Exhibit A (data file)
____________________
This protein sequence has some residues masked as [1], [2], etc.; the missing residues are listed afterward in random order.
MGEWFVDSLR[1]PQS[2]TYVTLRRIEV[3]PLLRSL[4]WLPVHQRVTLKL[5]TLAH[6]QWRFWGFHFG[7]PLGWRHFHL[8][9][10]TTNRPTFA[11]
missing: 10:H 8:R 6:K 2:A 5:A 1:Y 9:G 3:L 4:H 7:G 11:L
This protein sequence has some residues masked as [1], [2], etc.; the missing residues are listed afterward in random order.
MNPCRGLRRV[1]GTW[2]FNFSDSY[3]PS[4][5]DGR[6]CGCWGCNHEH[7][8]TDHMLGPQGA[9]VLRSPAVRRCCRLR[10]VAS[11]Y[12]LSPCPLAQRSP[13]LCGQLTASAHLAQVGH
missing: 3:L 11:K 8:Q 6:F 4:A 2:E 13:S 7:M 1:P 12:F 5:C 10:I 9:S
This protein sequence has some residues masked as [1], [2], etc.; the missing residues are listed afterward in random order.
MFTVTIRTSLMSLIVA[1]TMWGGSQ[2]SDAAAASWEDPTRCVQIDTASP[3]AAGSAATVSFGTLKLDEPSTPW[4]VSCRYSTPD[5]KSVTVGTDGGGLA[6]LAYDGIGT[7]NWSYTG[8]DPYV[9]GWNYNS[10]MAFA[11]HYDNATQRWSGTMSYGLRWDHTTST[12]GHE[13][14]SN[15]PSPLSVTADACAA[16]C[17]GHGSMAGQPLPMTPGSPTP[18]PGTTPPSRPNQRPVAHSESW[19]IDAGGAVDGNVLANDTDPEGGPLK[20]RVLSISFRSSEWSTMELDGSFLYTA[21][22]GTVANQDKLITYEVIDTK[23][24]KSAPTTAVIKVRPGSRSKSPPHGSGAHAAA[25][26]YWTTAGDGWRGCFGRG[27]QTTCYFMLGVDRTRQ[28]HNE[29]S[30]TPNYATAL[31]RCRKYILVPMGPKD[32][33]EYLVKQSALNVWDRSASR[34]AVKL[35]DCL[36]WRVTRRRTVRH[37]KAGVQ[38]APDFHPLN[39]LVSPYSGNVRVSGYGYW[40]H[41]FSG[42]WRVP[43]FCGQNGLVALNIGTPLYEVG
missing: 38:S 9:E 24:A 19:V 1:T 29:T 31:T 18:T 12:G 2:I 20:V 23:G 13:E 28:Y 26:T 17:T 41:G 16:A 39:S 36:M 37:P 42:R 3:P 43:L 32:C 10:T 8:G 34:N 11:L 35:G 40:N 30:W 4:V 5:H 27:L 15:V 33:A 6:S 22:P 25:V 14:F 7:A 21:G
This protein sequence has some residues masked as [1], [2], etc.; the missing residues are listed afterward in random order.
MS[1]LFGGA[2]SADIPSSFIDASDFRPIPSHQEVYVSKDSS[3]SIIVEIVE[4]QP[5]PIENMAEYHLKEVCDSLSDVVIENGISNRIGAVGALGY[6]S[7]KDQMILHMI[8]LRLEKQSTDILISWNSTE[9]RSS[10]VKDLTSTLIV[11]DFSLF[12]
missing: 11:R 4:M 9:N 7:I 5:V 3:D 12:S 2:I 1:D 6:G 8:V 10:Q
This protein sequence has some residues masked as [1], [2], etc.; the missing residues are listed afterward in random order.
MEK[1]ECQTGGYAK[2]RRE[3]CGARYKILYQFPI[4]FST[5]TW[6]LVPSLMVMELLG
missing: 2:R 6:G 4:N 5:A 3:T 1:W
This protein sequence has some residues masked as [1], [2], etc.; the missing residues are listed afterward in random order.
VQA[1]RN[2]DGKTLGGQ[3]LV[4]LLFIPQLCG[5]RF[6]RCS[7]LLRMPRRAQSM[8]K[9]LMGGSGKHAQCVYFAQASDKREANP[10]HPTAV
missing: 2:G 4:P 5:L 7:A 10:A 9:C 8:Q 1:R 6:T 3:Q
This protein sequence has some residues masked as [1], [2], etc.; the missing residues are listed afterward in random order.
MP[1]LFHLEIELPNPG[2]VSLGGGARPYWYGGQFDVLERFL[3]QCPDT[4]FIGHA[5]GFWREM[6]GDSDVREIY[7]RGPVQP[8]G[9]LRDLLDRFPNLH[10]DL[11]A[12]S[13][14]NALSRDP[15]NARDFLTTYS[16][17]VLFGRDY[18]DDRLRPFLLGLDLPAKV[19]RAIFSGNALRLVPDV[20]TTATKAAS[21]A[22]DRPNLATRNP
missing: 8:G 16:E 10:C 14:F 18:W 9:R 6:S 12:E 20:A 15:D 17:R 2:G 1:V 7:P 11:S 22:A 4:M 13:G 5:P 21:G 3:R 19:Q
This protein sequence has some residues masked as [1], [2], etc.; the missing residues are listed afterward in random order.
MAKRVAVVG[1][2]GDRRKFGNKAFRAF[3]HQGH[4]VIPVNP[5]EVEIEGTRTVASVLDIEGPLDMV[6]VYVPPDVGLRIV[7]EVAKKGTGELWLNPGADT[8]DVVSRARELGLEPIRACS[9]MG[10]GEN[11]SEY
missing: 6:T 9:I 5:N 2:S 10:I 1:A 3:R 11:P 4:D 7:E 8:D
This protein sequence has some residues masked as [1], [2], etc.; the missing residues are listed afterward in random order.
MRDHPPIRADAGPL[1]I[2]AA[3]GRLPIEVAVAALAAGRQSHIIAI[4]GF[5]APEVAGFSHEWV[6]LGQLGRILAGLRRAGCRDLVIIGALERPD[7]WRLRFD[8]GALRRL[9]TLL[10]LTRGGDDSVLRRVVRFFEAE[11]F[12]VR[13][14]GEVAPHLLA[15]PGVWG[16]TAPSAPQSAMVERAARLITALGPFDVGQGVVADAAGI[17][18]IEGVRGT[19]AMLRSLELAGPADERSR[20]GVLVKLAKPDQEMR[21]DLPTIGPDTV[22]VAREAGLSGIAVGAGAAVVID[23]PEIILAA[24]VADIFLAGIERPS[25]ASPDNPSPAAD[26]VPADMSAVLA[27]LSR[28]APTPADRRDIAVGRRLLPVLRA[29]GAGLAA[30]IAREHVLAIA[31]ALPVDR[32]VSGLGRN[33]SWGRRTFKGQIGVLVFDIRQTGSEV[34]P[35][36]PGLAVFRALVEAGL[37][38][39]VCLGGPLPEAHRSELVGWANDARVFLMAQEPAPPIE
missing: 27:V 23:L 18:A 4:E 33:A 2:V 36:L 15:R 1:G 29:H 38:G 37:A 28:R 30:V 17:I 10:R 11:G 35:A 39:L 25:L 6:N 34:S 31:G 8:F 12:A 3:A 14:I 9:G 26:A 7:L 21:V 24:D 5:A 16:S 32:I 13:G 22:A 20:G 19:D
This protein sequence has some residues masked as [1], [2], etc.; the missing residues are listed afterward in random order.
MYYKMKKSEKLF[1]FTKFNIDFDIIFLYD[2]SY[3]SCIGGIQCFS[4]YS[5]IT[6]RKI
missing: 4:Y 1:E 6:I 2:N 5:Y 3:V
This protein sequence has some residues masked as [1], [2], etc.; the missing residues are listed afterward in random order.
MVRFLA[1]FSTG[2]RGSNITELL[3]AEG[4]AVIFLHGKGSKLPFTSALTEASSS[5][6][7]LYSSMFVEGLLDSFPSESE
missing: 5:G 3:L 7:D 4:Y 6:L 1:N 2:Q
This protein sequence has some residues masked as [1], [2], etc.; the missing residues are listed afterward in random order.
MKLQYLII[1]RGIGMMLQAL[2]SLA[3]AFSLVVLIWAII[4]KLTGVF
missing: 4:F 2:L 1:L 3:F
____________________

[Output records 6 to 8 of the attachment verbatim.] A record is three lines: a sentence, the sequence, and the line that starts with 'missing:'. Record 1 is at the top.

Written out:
This protein sequence has some residues masked as [1], [2], etc.; the missing residues are listed afterward in random order.
VQA[1]RN[2]DGKTLGGQ[3]LV[4]LLFIPQLCG[5]RF[6]RCS[7]LLRMPRRAQSM[8]K[9]LMGGSGKHAQCVYFAQASDKREANP[10]HPTAV
missing: 2:G 4:P 5:L 7:A 10:A 9:C 8:Q 1:R 6:T 3:Q
This protein sequence has some residues masked as [1], [2], etc.; the missing residues are listed afterward in random order.
MP[1]LFHLEIELPNPG[2]VSLGGGARPYWYGGQFDVLERFL[3]QCPDT[4]FIGHA[5]GFWREM[6]GDSDVREIY[7]RGPVQP[8]G[9]LRDLLDRFPNLH[10]DL[11]A[12]S[13][14]NALSRDP[15]NARDFLTTYS[16][17]VLFGRDY[18]DDRLRPFLLGLDLPAKV[19]RAIFSGNALRLVPDV[20]TTATKAAS[21]A[22]DRPNLATRNP
missing: 8:G 16:E 10:C 14:F 18:W 9:R 6:S 12:E 20:A 15:D 17:R 2:G 1:V 7:P 11:S 22:A 4:M 13:G 5:P 21:G 3:R 19:Q
This protein sequence has some residues masked as [1], [2], etc.; the missing residues are listed afterward in random order.
MAKRVAVVG[1][2]GDRRKFGNKAFRAF[3]HQGH[4]VIPVNP[5]EVEIEGTRTVASVLDIEGPLDMV[6]VYVPPDVGLRIV[7]EVAKKGTGELWLNPGADT[8]DVVSRARELGLEPIRACS[9]MG[10]GEN[11]SEY
missing: 6:T 9:I 5:N 2:S 10:I 1:A 3:R 11:P 4:D 7:E 8:D